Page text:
By M. Dennis Taylor
Lots of resources are on the way for school safety — that was the message at a joint meeting of the Wellington Education Committee and Public Safety Committee on Wednesday, March 28.
Some 45 audience members, many of them elected officials and school administrators, were on hand at the Wellington Community Center for what Wellington Assistant Village Manager Jim Barnes described as a meeting to address issues in common with both committees. “This will be a jumping off point for a future community-wide meeting that will benefit by having the information gathered in this meeting,” he said. “We may not be able to answer all the questions [tonight], but they will be addressed in the forum.”
Barnes stressed that the meeting had been scheduled to discuss bullying, student altercations on and off campus, and school safety, with the focus on traffic issues. After the Marjory Stoneman Douglas High School shooting on Feb. 14, the meeting was rescheduled with the added agenda item of the larger issue of school safety after Parkland.
Education Committee Chair John Webber said the issue was to provide safety. “We want to make schools as safe as possible and as safe as practical,” he said.
Palm Beach County School District Police Chief Lawrence Leon said that prior to this recent shooting, the department had trained more than 1,200 school administrators with every school working toward safety improvements. “We’ve always been ahead,” Leon said.
He explained that the school police work closely in a collaborative effort with Palm Beach County Sheriff’s Office and the principals of the schools to develop confidential crisis plans. “Our partnership with the PBSO is phenomenal,” Leon said. “Our relationship has never been stronger.”
Leon said the department is hiring 75 new officers and that an armed resource officer will be in place in every school; some will have more than one.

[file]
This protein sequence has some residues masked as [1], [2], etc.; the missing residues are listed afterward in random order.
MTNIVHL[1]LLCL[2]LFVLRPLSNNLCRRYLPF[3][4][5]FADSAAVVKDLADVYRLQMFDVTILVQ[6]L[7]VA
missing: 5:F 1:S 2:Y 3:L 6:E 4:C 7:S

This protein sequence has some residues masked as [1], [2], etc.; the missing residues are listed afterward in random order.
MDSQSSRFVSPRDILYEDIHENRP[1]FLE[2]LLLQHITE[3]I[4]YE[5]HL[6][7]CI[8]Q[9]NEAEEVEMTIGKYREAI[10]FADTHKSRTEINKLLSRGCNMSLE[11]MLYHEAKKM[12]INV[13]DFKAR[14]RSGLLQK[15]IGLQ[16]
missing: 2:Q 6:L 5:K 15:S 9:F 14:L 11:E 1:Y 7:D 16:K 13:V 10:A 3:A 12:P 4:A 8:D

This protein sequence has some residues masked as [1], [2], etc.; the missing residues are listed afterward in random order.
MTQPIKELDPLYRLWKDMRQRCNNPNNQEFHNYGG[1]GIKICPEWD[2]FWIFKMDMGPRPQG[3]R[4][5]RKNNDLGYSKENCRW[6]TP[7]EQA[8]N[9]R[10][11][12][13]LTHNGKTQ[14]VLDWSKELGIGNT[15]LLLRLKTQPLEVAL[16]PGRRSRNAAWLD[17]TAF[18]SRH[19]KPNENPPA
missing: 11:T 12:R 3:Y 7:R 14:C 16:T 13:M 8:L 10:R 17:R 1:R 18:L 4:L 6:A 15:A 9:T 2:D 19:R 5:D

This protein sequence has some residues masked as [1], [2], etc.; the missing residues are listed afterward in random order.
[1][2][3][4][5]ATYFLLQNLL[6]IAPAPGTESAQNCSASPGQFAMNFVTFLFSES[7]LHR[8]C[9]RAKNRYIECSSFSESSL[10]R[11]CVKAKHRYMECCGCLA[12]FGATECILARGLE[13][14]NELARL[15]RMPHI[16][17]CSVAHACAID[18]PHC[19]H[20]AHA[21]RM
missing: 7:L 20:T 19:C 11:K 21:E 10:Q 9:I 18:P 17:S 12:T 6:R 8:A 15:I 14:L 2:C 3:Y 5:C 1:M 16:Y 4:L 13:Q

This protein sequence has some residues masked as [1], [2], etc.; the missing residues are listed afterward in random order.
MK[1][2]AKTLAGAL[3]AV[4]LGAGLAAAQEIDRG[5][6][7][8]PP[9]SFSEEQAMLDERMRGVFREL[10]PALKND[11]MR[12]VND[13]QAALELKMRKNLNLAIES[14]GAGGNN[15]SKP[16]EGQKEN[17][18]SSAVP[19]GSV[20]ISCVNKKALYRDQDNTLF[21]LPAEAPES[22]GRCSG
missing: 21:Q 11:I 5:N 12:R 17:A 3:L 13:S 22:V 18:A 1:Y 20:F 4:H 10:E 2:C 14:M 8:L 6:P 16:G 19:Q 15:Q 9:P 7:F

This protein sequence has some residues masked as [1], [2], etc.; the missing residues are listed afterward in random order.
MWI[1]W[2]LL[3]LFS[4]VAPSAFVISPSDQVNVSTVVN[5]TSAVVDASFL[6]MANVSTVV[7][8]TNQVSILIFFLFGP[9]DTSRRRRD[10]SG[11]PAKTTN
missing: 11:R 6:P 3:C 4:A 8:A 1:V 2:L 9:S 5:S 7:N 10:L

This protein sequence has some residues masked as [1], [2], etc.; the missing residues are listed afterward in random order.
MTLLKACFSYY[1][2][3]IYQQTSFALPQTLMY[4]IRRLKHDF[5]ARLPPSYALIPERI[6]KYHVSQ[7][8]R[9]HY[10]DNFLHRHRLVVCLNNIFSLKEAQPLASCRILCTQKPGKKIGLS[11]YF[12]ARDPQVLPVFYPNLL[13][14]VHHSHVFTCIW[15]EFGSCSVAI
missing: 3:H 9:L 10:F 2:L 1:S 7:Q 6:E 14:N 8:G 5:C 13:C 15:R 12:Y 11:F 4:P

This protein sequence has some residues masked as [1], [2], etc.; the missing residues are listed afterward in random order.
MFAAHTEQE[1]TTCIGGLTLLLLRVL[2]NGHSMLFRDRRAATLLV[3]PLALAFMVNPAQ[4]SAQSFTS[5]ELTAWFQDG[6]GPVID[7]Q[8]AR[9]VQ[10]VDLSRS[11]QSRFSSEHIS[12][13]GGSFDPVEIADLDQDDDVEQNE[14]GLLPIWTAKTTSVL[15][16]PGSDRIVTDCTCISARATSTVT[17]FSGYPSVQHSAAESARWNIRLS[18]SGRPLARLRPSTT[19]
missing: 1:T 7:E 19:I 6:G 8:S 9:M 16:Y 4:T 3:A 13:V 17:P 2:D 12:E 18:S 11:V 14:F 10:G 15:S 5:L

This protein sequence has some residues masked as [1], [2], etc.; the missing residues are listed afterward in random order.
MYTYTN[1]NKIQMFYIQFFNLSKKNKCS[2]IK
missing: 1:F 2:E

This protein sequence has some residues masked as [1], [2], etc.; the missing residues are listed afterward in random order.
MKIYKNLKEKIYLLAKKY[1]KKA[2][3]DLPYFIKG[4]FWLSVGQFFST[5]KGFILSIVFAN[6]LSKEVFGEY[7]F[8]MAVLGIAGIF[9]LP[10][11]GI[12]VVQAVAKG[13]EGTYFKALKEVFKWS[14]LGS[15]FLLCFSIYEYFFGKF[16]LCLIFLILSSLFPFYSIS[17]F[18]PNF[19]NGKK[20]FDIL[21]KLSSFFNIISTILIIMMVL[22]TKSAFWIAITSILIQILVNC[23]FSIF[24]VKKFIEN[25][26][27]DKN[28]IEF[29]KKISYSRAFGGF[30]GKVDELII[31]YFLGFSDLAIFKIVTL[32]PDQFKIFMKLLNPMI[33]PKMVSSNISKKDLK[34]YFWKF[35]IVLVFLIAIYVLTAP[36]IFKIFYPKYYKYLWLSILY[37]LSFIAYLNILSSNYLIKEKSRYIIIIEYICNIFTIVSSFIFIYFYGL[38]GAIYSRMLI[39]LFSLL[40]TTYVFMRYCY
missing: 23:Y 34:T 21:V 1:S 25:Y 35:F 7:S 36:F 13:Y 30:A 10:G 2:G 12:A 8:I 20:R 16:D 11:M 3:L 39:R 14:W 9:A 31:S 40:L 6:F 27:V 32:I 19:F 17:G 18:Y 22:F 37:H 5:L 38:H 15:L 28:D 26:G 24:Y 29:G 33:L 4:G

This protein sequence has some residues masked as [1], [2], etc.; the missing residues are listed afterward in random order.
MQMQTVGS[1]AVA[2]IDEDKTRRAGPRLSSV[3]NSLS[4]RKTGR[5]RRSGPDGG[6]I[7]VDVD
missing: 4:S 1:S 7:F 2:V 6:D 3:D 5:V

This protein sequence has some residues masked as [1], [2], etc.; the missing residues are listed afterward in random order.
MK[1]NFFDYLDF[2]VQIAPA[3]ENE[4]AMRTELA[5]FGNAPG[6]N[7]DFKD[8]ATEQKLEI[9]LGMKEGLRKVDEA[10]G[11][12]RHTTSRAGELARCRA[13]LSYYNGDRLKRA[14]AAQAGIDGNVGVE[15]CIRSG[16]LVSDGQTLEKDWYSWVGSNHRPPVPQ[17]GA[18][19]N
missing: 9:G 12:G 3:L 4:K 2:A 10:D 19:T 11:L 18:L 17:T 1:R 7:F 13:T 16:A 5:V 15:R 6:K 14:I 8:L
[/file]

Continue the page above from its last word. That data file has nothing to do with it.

“We have a huge recruitment and retention team looking for new officers. It is a huge effort to hire 75 new people,” he said, adding that competition for new officers is intense. “Salary is difficult when competing with other cities or the PBSO. It’s a challenge.”
Bullet resistant outer doors and windows are being installed. “Nothing is bullet proof, unless you armor it,” said Leon, who said that some 200 projects will be handled over the summer for school maintenance and upgrades.
Leon also described a new app that will be available in the next few days that allows students to notify school police of issues and puts them in direct contact with the department. It is part of the “See Something; Say Something” campaign.
He pointed out that safety begins at home. “Look in the child’s backpack and see what they are taking to school,” Leon said.
Ron Herman, chair of the Public Safety Committee, asked about drills in the schools, and Leon described the 10 fire drills per year and one each of lockdown and evacuation drills.
School Board Member Marcia Andrews said that changes must be made now. “We can’t wait, we have to put things in place now,” she said. “We still have a list of things that need to be done… It is a slow process.”
She said that the superintendent has said that additional resources will be made available to help make schools safer immediately.
Andrews pointed out that some schools in Wellington are fairly old, built before the era of single entry points and hardened security. She also added that it was decided, “we will not be asking our teachers to carry firearms in our schools.”
Department of Safe Schools Director June Eassa said that the school district has a robust mental health program and school counselors that will be augmented by $3.9 million from the state for the district. There will be a mental health counselor for each school or at least mental health triage on every campus.
State Rep. Matt Willhite (D-District 86) said that 20 percent of the schools don’t have a police officer at them. “Elementary schools are soft targets,” he said, advocating contracting with a police department to get officers immediately. “Use a portion of the $7 million [coming from the state] to get officers in the schools tomorrow… It’s our job to put safety first.”
Willhite said that $400 million statewide has been approved by the governor, “although he hasn’t signed the check yet” for school safety, mental health, rebuilding Marjory Stoneman Douglas High School and building a memorial. The money will take time to get dispersed. “Recurring money is the key,” he said. “We can never fund schools enough.”
Dr. Veronica McCue, a member of Wellington’s Senior Advisory Committee, pointed out that state law mandates that schools are used as designated polling places.
“We are going to open our doors and invite non-vetted people in while students are in class,” she said, asking that action be taken to prevent this for the next election.
Willhite said that he will sponsor legislation in the next session to keep students out of school on polling days.